Monthly Archives: September 2013

Islamophobia and Israel Politics – a series of articles in Alternet

By Donna Nevel and Elly Bulkin

Pamela Geller’s Islamophobic ads on public transit in the Bay Area.

Within a national and international framework, we consider Islamophobia in the context of its relationship with Israel and the U.S. “war on terror.” We have written the following four pieces (see links below) to analyze these intersections and to make more visible a topic that has so often been taboo within, as well as outside, the Jewish community.

Our first article, “How the Jewish Establishment’s Litmus Test on Israel Fuels Anti-Muslim Bigotry,” examines the ways in which the mainstream Jewish community applies the “good Muslim-bad Muslim” paradigm, most often in relation to Israel, to determine which Muslims (or Arabs) are “good” or “bad.” “Follow the Money: From Islamophobia to Israel Right or Wrong” documents the financial connection between Islamophobes and right-wing pro-Israel politics. “How the Anti-Defamation League Fuels Islamophobia” describes how the Anti-Defamation League, which bills itself as a premier civil rights organization, participates frequently in fomenting and perpetuating Islamophobia and anti-Arab racism, especially against those who do not share its adamantly pro-Israel politics.

Finally, “How Pro-Israel Forces Drove Two Virulent Anti-Muslim Campaigns” considers the lessons we can learn from two Islamophobic campaigns, one involving an Islamic cultural center and one an Arab dual language public school, in which Israel politics played a central and destructive role. We hope that the articles, published in Alternet (the most recent published on 9/21/13), can be useful resources in the struggle to understand Islamophobia and anti-Arab racism and to challenge them as effectively as we can.

Elly Bulkin is a writer and editor. Donna Nevel is a community psychologist and educator. They were founding members of Jews Against Islamophobia Coalition and steering committee members of Communities in Support of the Khalil Gibran International Academy, and are helping to develop a new project–Jewish Voice for Peace Network Against Islamophobia. They can be reached at challengingislamophobia@gmail.com.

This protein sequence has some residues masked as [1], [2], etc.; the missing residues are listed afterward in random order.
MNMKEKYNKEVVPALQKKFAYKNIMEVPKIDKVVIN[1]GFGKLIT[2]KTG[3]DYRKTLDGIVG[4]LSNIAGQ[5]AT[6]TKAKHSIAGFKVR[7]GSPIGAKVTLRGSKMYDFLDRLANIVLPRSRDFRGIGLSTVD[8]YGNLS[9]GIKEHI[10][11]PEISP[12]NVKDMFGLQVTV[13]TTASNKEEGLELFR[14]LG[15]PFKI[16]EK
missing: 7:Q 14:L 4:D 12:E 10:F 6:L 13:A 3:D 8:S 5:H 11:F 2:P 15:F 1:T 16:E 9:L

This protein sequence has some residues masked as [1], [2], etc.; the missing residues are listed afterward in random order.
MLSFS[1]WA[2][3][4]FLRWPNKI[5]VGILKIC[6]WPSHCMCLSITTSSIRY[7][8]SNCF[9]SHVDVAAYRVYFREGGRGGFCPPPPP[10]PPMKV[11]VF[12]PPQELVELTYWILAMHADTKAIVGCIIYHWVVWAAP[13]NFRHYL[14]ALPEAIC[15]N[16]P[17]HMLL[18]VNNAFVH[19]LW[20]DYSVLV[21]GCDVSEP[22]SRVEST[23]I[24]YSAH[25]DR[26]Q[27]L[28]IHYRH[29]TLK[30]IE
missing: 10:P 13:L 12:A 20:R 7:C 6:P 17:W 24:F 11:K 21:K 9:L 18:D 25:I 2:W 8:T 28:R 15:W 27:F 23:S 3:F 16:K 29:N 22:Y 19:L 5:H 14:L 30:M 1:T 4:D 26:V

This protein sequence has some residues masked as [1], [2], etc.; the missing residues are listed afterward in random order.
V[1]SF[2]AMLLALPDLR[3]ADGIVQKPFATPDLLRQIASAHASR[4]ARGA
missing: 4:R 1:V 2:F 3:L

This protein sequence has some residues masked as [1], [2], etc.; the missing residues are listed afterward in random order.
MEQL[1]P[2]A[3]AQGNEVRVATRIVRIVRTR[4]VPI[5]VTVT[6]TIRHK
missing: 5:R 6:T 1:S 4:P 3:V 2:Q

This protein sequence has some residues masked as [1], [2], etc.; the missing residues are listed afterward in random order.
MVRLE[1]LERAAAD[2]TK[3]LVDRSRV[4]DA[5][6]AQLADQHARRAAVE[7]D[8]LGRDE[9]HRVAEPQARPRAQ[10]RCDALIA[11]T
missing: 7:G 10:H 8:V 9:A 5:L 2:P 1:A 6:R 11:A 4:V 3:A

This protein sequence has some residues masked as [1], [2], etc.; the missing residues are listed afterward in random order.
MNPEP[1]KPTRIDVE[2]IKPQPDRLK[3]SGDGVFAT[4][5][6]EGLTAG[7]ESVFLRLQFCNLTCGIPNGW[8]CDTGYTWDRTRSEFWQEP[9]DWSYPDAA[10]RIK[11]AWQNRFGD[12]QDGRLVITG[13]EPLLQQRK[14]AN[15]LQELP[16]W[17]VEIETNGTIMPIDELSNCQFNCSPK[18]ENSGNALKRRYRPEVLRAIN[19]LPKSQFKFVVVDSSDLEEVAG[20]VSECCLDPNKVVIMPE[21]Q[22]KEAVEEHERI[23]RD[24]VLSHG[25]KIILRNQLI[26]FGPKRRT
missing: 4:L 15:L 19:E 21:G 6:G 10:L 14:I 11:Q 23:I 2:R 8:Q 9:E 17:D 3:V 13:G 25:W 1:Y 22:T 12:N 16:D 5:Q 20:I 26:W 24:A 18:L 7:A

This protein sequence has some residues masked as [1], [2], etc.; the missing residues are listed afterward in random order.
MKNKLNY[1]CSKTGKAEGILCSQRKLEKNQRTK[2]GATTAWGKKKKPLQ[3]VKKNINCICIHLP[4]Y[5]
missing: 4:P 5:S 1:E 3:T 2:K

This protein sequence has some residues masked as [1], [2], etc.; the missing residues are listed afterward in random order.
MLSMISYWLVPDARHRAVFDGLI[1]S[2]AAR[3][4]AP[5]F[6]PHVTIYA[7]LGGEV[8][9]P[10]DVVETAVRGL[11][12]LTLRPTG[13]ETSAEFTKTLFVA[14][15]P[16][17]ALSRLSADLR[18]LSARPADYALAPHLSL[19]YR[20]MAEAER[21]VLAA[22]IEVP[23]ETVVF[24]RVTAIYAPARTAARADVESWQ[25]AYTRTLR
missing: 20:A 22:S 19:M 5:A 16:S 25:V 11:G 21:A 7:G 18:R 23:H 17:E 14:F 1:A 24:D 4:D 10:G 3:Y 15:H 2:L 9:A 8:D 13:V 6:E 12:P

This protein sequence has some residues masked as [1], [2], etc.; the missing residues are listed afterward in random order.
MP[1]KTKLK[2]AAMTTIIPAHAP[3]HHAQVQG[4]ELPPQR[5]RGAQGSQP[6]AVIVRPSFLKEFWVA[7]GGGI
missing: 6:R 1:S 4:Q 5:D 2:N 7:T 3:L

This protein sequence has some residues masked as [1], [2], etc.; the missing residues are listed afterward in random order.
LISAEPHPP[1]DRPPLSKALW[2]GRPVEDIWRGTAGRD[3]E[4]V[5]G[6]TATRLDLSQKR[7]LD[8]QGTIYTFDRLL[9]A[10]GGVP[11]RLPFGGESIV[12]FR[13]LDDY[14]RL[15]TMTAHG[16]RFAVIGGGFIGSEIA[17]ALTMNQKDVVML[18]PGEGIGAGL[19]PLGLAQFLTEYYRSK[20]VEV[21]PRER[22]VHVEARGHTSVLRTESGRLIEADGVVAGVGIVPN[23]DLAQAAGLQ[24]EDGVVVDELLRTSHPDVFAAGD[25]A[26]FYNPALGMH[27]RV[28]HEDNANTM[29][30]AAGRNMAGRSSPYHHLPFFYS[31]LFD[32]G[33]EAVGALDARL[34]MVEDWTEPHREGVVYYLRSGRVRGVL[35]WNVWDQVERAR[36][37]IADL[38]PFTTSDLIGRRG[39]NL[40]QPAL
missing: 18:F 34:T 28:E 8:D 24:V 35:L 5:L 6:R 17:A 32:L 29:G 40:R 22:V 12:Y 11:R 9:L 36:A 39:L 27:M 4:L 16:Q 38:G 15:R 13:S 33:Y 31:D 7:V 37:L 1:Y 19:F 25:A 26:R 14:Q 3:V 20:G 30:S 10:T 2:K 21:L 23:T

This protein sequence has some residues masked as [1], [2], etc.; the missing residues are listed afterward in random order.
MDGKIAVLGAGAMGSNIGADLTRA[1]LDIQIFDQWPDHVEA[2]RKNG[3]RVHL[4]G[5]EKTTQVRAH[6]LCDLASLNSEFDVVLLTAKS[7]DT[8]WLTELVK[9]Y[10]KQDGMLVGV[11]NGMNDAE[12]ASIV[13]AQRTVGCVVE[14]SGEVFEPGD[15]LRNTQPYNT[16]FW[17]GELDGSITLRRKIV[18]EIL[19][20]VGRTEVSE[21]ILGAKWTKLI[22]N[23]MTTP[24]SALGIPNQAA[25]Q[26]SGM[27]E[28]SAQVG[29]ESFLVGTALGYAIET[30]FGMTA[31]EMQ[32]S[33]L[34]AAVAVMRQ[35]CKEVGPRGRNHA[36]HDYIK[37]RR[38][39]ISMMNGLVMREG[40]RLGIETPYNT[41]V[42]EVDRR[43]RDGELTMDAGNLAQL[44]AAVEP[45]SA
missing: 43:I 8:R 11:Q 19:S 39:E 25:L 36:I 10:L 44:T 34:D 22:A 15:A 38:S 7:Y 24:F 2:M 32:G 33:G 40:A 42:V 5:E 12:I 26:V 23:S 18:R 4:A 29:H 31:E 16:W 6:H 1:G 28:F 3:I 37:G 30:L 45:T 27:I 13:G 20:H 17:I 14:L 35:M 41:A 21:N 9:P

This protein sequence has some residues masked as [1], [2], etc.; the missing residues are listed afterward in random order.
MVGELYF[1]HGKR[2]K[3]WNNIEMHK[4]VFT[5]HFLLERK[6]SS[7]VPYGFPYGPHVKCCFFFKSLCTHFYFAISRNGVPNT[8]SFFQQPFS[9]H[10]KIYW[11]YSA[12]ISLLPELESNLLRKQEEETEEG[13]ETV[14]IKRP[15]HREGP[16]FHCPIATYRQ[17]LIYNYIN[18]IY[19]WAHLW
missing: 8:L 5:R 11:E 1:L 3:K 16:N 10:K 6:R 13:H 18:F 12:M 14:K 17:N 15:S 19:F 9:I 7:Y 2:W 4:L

Three Steps Forward, Two Steps Back

by Marilyn Kleinberg Neimark

On the same day The New York Times–in a groundbreaking move for the grey lady–
published Ian Lustick’s op-ed on the impossibility of a two-state solution, the paper also revealed that it still has cold feet when it comes to news reporting on the U.S. relationship with Israel.

Days earlier, the Guardian newspaper in Great Britain reported that the “The National Security Agency routinely shares raw intelligence data with Israel without first sifting it to remove information about US citizens.” I expected the story to make headlines in America’s newspaper of record. After all, thanks to whistleblower Edward Snowden, the report, by Glenn Greenwald, Laura Poltras and Ewen MacAskill, included a smoking gun, the actual “memorandum of understanding” between the NSA and Israel. And the story was promptly reported in The Washington Post , The Los Angeles Times and linked to in The Huffington Post. At The New York Times, however, silence reigned and now, thanks to the doggedness of a combination of NYT’s readers and its public editor, Margaret Sullivan, we now know why. It just wasn’t important enough: Continue reading

Chill the Champagne?

by Marilyn Kleinberg Neimark

In a world with a surfeit of bad news, two recent victories for freedom of expression are worth celebrating. Both were cases in which apologists for the occupation sought — unsuccessfully! — to stifle criticism of Israeli policies.

The first ruling, which came down last month from the U.S. Department of Education’s Office for Civil Rights (OCR), threw out claims that three University of California campuses — Berkeley, Irvine and Santa Cruz — violated TItle VI of the Civil Rights Act by fostering antisemitic climates by allowing protests against Israeli policies to take place. As part of the ongoing “lawfare” campaign to silence pro-Palestinian speech, some Jewish UC students contended that the political speech expressed in these demonstrations created a “hostile” atmosphere and amounted to illegal harassment and intimidation. But encountering views contrary to one’s own, hardly constitutes harassment, the OCR concluded. As their letter closing the Berkeley complaint aptly stated, “In the university environment, exposure to such robust and discordant expressions, even when personally offensive and hurtful, is a circumstance a reasonable student in higher education may experience.” That something so obvious would be contested through a series of formal complaints suggests that there is nothing “reasonable” about students cynically trying to silence political opponents. Continue reading